In all three cases there is so much to tell—volumes to tell—because the main story line is not that “God created… and they all lived happily ever after” but that God created and yet evil persists. But it will not prevail. In the end, life will triumph over death. In the end, good will be shown to be stronger than evil.  

In the end, love wins. That is what the Book of Revelation is about. It is a complicated and highly coded book for sure, that like all of Scripture needs to be read with an understanding of its historical and cultural context. It is not a prediction about some future expiration date of the world. There is no rapture in Revelation; I promise you, it’s just not there. Rather, the Revelation to John on Patmos is about the fulfillment of Jesus’ prayer—our prayer: thy kingdom come, on earth as it is in heaven. It book-ends the Book of Genesis. And so today we heard these words on the Fourth Sunday of Easter from the seventh chapter of the Book of Revelation
After this I looked, and there was a great multitude that no one could count, from every nation, from all tribes and peoples and languages, standing before the throne and before the Lamb, robed in white, with palm branches in their hands. They cried out in a loud voice, saying, "Salvation belongs to our God who is seated on the throne, and to the Lamb!" And all the angels stood around the throne and around the elders and the four living creatures, and they fell on their faces before the throne and worshiped God, singing, "Amen! Blessing and glory and wisdom and thanksgiving and honor and power and might be to our God forever and ever! Amen."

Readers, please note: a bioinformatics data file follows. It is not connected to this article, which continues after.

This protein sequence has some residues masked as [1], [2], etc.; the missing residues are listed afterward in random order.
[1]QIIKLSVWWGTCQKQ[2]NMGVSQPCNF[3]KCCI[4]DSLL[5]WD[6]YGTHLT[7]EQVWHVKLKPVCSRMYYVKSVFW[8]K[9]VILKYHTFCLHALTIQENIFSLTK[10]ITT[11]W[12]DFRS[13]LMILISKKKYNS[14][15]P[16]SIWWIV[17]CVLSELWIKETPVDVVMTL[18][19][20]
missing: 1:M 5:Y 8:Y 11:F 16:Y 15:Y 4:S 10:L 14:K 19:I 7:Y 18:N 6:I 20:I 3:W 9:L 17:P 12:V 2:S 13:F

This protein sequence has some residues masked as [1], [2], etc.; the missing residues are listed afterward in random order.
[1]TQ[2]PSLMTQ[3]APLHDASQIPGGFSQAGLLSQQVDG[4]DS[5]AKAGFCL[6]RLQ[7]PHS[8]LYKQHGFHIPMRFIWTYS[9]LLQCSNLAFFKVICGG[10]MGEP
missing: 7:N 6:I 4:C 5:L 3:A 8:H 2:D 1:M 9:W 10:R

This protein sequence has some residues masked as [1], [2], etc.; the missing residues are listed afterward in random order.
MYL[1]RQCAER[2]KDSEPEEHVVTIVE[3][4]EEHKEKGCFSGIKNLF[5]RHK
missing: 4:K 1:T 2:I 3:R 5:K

Then one of the elders addressed me, saying, "Who are these, robed in white, and where have they come from?" I said to him, "Sir, you are the one that knows." Then he said to me, "These are they who have come out of the great ordeal; they have washed their robes and made them white in the blood of the Lamb. For this reason they are before the throne of God, and worship him day and night within his temple, and the one who is seated on the throne will shelter them.

They will hunger no more, and thirst no more; the sun will not strike them, nor any scorching heat;for the Lamb at the center of the throne will be their shepherd, and he will guide them to springs of the water of life, and God will wipe away every tear from their eyes."